Read the first half of Frequently Asked Questions on Autism here.
Q11. What are the chances of my child going to a regular school?
Ans. There are a number of autistic children who have been integrated into regular schools. The chances depend on several factors. The most important are the individual capacity and functioning levels of the child, how early diagnosis was received, and thereafter the kind and the appropriateness of the early intervention provided to the child.
Most children with autism may require some accommodations in the teaching style/ environment for them to be able to learn better and to keep the schooling a positive experience.
Q12. Can an autistic child ever live an independent life?
Ans. Since autism is a spectrum and people have varying skill levels, the future is not the same for all people with autism. ALL children with autism can learn and progress, if they receive early and more importantly focused, appropriate intervention. Depending on the child’s individual ability levels and the appropriateness and intensity of the intervention he or she receives, some children with autism may go on to lead relatively independent lives, whilst others may require support in varying areas and degrees.
Q13. How does autism affect play behaviors?
Ans. Individuals with autism, unless taught or told, are unable to think of or imagine things that they can do in their free time. Consequently many of them spend their time doing the same activities, or simply running around or jumping about.
Many children with autism show little or no interest in toys. Some may handle toys and other objects purely for physical sensations e.g. to bang, put in the mouth, for the sound it makes or a light that flickers. Some enjoy concrete play such as puzzles or computer/video games. A common activity for children with autism is lining up or stacking similar objects like pencils, blocks, toy cars, glasses, bottles etc.
Another consequence of this impairment is the narrow range of focused interests. Often all activities including play revolve around those special interests. For instance, some children may enjoy transportations and may look at pictures, advertisements, and collect toys or talk only on this theme and have no other variations in interests. Sometimes, these special interests can revolve around unusual objects such as strings, brooms, pebbles, wrappers, or any household objects or activities like scribbling, drawing or tearing paper and the play may remain focused on only these objects or activities.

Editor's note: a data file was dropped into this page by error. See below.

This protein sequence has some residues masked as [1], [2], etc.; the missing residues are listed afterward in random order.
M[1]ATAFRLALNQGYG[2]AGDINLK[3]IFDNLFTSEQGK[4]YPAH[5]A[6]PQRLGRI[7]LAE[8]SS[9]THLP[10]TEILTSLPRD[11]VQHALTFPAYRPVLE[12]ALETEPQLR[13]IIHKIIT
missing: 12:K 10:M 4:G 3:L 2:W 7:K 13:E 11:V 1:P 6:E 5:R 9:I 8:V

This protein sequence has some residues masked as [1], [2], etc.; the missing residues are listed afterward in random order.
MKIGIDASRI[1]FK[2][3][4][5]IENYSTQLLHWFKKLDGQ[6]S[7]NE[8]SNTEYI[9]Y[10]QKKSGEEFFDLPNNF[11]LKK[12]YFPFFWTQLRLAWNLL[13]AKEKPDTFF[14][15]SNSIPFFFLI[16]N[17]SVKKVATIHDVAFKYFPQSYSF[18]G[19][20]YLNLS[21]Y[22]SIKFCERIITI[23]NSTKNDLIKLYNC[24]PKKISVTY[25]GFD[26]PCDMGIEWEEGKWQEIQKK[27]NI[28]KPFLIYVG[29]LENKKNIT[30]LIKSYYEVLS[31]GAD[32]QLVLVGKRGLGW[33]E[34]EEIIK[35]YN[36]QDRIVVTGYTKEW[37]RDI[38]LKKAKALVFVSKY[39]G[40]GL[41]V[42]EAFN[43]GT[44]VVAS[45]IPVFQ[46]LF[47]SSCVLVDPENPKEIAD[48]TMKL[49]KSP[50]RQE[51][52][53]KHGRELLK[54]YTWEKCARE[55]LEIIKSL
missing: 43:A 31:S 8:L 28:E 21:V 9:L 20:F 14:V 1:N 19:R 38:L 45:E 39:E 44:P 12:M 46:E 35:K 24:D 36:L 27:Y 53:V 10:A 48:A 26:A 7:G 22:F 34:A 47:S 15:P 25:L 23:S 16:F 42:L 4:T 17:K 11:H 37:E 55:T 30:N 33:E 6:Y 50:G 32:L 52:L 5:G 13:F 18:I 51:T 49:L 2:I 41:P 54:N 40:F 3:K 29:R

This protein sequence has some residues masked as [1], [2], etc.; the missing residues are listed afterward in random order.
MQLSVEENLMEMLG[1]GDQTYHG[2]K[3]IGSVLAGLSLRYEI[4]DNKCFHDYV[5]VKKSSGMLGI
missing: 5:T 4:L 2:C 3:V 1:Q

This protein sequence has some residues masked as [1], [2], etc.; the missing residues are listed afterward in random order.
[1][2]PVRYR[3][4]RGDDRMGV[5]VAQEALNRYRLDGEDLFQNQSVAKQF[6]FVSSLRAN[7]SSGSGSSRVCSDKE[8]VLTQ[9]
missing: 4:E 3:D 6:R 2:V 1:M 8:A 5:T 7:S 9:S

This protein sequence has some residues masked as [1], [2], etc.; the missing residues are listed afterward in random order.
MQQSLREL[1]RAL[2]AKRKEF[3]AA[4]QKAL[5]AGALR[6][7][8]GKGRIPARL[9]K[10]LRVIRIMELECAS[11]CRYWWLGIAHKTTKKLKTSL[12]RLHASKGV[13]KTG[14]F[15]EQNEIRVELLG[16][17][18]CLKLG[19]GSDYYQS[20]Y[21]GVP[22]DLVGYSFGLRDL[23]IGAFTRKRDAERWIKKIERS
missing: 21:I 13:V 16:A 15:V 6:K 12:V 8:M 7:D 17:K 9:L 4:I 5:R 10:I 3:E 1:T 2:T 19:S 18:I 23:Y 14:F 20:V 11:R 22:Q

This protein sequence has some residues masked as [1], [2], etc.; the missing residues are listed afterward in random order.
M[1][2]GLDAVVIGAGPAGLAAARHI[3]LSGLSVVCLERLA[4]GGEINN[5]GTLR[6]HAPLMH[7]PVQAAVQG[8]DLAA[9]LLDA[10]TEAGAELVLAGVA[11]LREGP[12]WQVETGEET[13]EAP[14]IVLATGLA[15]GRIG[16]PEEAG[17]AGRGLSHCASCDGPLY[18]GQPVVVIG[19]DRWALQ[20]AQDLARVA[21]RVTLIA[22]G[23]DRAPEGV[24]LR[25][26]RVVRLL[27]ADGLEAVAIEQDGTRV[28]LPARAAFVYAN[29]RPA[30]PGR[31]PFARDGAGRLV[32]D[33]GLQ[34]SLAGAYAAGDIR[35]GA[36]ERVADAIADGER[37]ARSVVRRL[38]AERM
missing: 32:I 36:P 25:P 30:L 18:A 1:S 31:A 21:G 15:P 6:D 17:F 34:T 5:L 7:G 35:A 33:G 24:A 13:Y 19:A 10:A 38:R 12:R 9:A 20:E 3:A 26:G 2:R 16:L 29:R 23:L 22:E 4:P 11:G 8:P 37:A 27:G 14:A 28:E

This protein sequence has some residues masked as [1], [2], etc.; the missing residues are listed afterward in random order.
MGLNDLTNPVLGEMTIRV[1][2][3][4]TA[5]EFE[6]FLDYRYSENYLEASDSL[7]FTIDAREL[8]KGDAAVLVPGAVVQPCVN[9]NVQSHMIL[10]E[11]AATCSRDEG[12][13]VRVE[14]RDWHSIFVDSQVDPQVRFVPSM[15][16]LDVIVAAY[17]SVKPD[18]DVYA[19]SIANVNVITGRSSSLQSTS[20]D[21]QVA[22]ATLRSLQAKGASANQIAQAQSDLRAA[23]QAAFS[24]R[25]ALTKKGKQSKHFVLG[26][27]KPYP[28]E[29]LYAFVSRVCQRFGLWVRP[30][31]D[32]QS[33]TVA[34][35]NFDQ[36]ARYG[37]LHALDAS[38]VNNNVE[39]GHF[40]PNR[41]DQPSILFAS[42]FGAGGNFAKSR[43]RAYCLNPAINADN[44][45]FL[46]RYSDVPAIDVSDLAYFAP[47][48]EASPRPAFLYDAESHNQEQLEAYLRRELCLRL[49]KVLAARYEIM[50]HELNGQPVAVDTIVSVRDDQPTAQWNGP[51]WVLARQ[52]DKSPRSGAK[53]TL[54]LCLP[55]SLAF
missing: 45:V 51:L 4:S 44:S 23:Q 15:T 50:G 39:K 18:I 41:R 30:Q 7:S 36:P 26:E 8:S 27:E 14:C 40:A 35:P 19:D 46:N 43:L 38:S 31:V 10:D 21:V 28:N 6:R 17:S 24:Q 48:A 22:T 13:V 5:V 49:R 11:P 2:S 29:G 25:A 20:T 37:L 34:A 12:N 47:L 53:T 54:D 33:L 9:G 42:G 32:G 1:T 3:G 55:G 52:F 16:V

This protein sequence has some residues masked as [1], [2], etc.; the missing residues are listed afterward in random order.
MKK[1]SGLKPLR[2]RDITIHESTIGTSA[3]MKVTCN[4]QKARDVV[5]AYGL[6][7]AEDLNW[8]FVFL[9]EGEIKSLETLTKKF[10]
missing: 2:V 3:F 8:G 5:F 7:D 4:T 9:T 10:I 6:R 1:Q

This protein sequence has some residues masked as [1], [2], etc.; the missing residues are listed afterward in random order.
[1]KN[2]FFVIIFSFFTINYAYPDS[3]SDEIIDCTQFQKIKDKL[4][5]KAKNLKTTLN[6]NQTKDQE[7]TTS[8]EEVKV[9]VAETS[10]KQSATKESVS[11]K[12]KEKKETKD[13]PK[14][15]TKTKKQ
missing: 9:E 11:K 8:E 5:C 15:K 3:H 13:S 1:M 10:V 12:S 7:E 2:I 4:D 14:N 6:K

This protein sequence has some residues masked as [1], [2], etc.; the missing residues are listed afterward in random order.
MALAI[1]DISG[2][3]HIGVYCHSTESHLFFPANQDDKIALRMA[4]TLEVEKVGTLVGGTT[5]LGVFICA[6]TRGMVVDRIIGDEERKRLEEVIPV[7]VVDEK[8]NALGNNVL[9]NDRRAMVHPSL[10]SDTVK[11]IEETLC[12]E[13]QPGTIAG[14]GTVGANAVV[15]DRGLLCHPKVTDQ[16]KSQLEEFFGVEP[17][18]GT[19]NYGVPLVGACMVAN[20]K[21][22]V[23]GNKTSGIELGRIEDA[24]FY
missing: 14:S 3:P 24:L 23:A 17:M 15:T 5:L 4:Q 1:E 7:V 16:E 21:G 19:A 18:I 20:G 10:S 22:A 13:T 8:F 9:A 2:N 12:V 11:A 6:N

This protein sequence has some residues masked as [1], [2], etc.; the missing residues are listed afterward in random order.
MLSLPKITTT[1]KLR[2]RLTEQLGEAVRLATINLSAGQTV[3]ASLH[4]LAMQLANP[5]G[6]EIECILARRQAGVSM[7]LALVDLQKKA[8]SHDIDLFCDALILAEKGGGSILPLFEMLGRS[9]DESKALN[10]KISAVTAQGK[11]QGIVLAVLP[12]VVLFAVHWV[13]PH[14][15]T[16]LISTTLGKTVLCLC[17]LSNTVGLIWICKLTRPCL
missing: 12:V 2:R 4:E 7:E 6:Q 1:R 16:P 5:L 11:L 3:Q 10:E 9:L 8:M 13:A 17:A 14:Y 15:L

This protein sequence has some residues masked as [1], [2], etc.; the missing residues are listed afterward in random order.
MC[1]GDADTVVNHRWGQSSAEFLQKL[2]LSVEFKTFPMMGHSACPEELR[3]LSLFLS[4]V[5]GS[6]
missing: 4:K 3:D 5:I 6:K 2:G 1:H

Q14. Why is my child so hyperactive?
Ans. Hyperactivity can have a medical reason and may be a co-morbid condition in some children with autism. However, in most people with autism this is not the case. Having autism means that the child has an impairment in his/her social and imaginative skills. Hence most children with autism find it difficult to keep themselves occupied. As a result they may run around, always be ‘on the go’, be restless and appear ‘hyperactive’ as they try to keep themselves busy in their own way. Some children may eat a lot to do this. This restlessness or ‘hyperactivity’ can be reduced as the children are taught new skills and appropriate ways to keep themselves occupied.
Q15. Is there a cure for autism?
Ans. We know that autism is a complex, neurological, developmental disorder, which affects the way the brain processes information, the cause of which is still unknown. Since we do not know what causes autism, we do not have a way to fix (cure) it.
Q16. What is Asperger’s Syndrome? What is difference between Autism Spectrum Disorder, Autism, and PDD-NOS? How autistic is my child? How is severity, degree or level of autism measured?
Q17. How do I know whether my child is autistic? What is the cause of autism?
Q18. Getting a disability certificate?
Ans. Government hospitals have been authorized to issue a Disability Certificate.
There is no disability certificate issued specifically for autism. However, one can get a disability certificate under the category of Mental Retardation (MR) with Autism.
Want to read more about autism?
*Information sourced from: